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Publication numberUS6359888 B1
Publication typeGrant
Application numberUS 09/609,890
Publication dateMar 19, 2002
Filing dateJul 5, 2000
Priority dateJul 5, 2000
Fee statusLapsed
Also published asWO2002003147A2, WO2002003147A3
Publication number09609890, 609890, US 6359888 B1, US 6359888B1, US-B1-6359888, US6359888 B1, US6359888B1
InventorsEdward L. Koch, Stefan Soucek
Original AssigneeCoactive Networks, Inc.
Export CitationBiBTeX, EndNote, RefMan
External Links: USPTO, USPTO Assignment, Espacenet
Method for detecting invalid packets by rewriting transaction identifers
US 6359888 B1
Abstract
The present invention provides a method for reliable stale packet recognition in a network. The method includes: rewriting a packet's transaction identifier (TID) such that the rewritten TID is not a same TID as a previous transaction if the packet could be erroneously seen as a duplicate packet by the receiving router; sending the packet to the receiving router; and blocking the sent packet from transmission to the receiving node if a transaction timer has expired and if the sent packet's TID is the same TID as the previous transaction. The method blocks duplicate packets which arrive at the receiving router after the expiration of the transaction timer. When a packet for a new transaction to be sent to the receiving node is assigned the same TID as the previous transaction, the sending router rewrites the packet's TID to avoid the erroneous recognition of this packet as a duplicate by the receiving router. In this manner, if a packet with the original TID is truly part of a new transaction, it will not be blocked from the receiving node. With this method, errors in the control network due to erroneous duplicate detection when run over an IP network are prevented.
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Claims(20)
What is claimed is:
1. A method for packet transmission in a network, the network comprising a receiving node, a receiving router, a sending node, and a sending router, comprising the steps of:
(a) rewriting a packet's transaction identifier (TID) such that the rewritten TID is not a same TID as a previous transaction if the packet could be erroneously seen as a duplicate packet by the receiving router;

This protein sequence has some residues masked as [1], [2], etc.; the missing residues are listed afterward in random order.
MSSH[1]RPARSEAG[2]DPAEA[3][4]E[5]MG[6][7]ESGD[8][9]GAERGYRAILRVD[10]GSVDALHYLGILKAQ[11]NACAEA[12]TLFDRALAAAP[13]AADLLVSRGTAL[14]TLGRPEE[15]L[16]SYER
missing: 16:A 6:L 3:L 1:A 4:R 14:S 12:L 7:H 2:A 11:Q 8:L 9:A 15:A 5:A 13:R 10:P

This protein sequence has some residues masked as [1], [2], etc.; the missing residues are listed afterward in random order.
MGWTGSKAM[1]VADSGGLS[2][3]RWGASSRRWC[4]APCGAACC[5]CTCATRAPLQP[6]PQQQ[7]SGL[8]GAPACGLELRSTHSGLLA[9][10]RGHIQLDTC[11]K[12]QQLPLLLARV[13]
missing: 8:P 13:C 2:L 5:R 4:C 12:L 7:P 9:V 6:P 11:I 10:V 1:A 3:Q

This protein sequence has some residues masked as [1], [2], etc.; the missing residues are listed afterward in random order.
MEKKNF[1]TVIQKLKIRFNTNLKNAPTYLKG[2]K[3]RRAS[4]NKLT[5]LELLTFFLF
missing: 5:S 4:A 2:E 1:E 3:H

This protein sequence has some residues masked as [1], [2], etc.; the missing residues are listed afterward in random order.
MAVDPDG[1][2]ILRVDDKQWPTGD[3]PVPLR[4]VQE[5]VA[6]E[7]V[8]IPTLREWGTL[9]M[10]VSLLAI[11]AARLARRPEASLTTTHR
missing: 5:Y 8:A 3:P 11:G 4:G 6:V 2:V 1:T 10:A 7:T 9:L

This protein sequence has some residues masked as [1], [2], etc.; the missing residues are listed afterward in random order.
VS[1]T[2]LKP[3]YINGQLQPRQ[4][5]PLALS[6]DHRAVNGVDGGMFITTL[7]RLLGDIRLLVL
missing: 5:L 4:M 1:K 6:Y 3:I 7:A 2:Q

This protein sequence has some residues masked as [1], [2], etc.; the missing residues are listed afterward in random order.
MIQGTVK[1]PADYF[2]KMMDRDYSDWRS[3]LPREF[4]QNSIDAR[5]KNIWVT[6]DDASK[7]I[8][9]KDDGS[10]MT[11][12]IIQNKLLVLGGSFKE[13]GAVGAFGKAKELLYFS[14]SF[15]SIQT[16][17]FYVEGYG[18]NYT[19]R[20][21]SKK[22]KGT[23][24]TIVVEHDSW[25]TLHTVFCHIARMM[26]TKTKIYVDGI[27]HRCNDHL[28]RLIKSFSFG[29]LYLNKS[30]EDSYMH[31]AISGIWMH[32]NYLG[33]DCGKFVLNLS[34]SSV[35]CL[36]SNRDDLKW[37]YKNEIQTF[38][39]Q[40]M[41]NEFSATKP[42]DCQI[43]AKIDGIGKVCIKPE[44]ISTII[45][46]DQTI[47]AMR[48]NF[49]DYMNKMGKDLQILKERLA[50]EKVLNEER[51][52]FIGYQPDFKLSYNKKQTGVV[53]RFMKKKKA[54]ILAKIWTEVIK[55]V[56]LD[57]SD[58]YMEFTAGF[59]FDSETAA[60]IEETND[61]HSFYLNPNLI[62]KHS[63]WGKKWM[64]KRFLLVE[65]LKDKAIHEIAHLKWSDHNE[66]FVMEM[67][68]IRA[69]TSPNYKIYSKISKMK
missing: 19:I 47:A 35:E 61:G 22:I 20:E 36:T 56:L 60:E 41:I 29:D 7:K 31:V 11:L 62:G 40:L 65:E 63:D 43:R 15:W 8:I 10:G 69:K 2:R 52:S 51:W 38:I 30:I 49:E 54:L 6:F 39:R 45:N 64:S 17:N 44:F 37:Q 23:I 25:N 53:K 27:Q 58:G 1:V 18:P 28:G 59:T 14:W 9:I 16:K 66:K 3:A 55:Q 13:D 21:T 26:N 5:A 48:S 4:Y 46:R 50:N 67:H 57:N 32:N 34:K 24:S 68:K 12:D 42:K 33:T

(b) sending the packet to the receiving router; and
(c) blocking the sent packet from transmission to the receiving node if a transaction timer has expired and if the sent packet's TID is the same TID as the previous transaction.
2. The method of claim 1, wherein the rewriting step (a) comprises:
(a1) receiving the packet from the sending node;
(a2) detecting a new transaction;
(a3) examining a TID history;
(a4) determining if the packet could be erroneously seen as a duplicate by the receiving router; and
(a5) rewriting the packet's TID and storing the packet's original TID and the rewritten TID in a rewrite record, if the packet could be erroneously seen as a duplicate by the receiving router.
3. The method of claim 2, wherein the rewriting step (a5) comprises:
(a5i) rewriting the packet's TID to one unique to the receiving router and storing the packet's original TID and the rewritten TID in a rewrite record, if the packet could be erroneously seen as a duplicate by the receiving router.
4. The method of claim 1, wherein the blocking step (c) comprises:
(c1) receiving the sent packet from the sending router;
(c2) determining if a transaction record exists for the receiving router;
(c3) determining if the sent packet has the same TID as the previous transaction, if the transaction record exists;
(c4) determining if the transaction timer has expired, if the sent packet has the same TID as the previous transaction; and
(c5) blocking the sent packet, if the transaction timer has expired.
5. The method of claim 4, wherein the determining step (c3) further comprises:
(c3i) allocating a new transaction record and starting a new transaction timer, if no transaction records exist.
6. The method of claim 4, wherein the determining step (c4) further comprises:
(c4i) starting a new transaction timer, if the sent packet does not have the same TID as the previous transaction.
7. The method of claim 1, further comprising:
(d) transmitting the sent packet to the receiving node if the transaction timer has not expired or if the sent packet's TID is not the same TID as the previous transaction.